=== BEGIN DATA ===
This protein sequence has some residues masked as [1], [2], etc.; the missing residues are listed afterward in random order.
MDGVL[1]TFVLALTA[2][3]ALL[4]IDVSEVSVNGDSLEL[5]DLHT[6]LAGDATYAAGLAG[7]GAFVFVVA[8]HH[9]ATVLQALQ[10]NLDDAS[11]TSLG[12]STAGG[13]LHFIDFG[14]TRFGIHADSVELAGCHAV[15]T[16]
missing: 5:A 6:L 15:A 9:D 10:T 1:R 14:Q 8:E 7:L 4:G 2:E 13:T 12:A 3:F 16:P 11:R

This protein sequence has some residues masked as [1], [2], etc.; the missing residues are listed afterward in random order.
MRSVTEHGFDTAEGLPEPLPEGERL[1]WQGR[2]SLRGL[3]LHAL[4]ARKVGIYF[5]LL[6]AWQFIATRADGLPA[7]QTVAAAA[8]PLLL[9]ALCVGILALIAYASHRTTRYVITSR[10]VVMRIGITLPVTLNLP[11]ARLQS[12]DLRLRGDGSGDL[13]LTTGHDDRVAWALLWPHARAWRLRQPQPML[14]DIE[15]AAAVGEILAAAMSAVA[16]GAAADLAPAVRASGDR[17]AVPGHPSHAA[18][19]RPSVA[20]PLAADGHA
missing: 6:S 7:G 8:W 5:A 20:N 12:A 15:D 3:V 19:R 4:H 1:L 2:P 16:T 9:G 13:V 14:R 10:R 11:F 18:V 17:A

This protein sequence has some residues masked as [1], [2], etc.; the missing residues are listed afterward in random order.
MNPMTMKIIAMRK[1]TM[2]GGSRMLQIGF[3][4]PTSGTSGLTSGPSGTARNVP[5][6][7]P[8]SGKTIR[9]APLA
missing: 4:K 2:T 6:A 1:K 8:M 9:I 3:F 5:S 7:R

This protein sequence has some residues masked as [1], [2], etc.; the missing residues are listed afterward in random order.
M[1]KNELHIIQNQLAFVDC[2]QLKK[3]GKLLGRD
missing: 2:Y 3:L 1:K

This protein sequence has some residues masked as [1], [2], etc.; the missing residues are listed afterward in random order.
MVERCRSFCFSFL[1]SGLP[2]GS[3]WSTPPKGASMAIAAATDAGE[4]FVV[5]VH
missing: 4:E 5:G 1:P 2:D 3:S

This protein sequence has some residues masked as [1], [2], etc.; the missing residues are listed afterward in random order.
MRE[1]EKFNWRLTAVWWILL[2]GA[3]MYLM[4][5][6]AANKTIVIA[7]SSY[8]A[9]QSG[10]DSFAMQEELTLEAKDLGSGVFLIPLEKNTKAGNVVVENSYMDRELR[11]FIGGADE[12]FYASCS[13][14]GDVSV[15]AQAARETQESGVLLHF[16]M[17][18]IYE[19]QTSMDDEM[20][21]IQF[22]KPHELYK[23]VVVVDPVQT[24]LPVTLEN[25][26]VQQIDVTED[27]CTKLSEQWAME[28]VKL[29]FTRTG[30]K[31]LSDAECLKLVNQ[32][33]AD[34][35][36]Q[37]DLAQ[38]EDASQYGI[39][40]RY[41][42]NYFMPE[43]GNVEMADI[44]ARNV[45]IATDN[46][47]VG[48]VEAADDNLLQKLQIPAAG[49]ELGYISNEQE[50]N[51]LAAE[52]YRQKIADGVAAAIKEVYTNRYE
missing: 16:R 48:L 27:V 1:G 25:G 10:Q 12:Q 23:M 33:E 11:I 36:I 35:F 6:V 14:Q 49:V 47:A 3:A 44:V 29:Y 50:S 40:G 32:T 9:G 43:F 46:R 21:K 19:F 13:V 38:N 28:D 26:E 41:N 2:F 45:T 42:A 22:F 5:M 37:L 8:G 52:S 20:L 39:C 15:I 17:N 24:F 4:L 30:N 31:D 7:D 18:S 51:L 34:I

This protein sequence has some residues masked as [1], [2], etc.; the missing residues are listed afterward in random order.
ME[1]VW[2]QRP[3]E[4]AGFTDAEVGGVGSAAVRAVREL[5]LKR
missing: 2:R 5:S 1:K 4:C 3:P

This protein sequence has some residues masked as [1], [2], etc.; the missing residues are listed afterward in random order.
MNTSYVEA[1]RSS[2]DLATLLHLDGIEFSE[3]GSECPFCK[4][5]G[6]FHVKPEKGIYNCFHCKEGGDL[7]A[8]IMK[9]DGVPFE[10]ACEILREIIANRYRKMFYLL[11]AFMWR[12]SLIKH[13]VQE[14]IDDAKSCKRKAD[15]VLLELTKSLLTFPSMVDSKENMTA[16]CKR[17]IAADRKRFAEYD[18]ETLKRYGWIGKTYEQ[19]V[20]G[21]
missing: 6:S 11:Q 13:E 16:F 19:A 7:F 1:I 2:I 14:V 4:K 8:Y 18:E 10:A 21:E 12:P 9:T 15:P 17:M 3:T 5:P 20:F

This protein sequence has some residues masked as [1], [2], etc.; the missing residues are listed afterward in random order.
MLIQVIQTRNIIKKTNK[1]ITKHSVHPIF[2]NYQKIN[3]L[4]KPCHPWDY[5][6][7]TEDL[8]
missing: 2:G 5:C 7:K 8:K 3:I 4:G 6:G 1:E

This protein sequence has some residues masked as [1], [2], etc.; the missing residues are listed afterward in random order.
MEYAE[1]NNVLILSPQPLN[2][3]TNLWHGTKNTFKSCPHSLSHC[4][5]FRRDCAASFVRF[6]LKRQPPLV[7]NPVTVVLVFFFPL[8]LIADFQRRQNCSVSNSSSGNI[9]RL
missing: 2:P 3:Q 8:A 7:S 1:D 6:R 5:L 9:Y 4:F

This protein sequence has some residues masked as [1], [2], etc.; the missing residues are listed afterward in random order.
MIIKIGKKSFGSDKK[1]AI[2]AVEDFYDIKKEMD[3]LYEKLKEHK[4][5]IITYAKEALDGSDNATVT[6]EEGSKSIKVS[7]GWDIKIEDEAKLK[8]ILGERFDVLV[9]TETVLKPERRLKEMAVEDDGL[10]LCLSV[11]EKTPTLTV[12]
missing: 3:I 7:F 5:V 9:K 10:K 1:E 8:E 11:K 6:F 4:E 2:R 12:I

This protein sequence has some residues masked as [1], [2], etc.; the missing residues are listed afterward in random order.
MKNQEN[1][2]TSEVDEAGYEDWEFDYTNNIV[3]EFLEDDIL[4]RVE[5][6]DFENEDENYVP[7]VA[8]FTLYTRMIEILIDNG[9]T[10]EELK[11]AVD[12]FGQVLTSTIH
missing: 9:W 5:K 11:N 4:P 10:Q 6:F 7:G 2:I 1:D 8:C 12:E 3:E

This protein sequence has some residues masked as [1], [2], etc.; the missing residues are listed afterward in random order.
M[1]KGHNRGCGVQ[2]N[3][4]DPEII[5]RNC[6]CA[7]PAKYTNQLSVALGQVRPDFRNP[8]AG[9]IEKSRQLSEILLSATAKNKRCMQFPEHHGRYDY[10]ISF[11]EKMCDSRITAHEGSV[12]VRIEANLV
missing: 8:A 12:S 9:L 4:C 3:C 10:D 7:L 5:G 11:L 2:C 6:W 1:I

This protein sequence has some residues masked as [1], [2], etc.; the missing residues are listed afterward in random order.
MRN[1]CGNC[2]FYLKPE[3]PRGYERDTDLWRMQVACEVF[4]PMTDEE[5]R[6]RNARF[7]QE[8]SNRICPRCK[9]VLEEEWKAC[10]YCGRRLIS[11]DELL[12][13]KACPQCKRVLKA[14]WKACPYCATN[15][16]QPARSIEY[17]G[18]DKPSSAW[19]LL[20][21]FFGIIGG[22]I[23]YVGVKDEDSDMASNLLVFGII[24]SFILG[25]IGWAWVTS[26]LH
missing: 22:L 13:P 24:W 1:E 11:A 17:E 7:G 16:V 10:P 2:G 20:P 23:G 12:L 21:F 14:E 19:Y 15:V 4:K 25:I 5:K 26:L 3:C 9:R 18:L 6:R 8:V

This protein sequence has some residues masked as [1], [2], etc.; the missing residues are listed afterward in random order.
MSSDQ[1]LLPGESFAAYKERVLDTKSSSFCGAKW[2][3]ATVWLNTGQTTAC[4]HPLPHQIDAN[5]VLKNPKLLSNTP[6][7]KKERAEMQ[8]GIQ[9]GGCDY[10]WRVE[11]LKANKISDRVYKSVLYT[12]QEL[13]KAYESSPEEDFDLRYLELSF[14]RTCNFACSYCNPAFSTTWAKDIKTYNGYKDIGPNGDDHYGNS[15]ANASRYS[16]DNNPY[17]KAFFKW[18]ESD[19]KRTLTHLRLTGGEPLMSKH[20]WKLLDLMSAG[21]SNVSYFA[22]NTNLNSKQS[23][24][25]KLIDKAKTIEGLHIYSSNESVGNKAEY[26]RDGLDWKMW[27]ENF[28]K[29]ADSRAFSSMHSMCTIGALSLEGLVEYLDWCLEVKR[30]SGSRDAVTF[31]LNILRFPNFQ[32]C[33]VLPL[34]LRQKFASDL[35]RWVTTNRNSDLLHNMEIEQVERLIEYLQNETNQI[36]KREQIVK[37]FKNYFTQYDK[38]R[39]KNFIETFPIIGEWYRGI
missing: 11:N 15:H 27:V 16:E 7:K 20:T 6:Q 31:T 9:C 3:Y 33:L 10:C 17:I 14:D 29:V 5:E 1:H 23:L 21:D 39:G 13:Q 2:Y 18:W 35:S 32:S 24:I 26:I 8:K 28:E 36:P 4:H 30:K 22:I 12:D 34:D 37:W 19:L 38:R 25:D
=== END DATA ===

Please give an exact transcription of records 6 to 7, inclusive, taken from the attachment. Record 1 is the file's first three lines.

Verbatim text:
This protein sequence has some residues masked as [1], [2], etc.; the missing residues are listed afterward in random order.
MRE[1]EKFNWRLTAVWWILL[2]GA[3]MYLM[4][5][6]AANKTIVIA[7]SSY[8]A[9]QSG[10]DSFAMQEELTLEAKDLGSGVFLIPLEKNTKAGNVVVENSYMDRELR[11]FIGGADE[12]FYASCS[13][14]GDVSV[15]AQAARETQESGVLLHF[16]M[17][18]IYE[19]QTSMDDEM[20][21]IQF[22]KPHELYK[23]VVVVDPVQT[24]LPVTLEN[25][26]VQQIDVTED[27]CTKLSEQWAME[28]VKL[29]FTRTG[30]K[31]LSDAECLKLVNQ[32][33]AD[34][35][36]Q[37]DLAQ[38]EDASQYGI[39][40]RY[41][42]NYFMPE[43]GNVEMADI[44]ARNV[45]IATDN[46][47]VG[48]VEAADDNLLQKLQIPAAG[49]ELGYISNEQE[50]N[51]LAAE[52]YRQKIADGVAAAIKEVYTNRYE
missing: 16:R 48:L 27:V 1:G 25:G 10:Q 12:Q 23:M 33:E 11:I 36:I 35:F 6:V 14:Q 49:V 47:A 3:A 44:V 29:Y 50:S 40:G 32:T 9:G 43:F 46:R 21:K 19:F 13:V 38:N 28:D 26:E 41:N 2:F 45:T 42:A 22:F 5:M 37:L 8:G 52:S 20:L 39:C 15:I 17:N 24:F 4:L 30:N 31:D 7:D 18:S 51:L 34:I

This protein sequence has some residues masked as [1], [2], etc.; the missing residues are listed afterward in random order.
ME[1]VW[2]QRP[3]E[4]AGFTDAEVGGVGSAAVRAVREL[5]LKR
missing: 2:R 5:S 1:K 4:C 3:P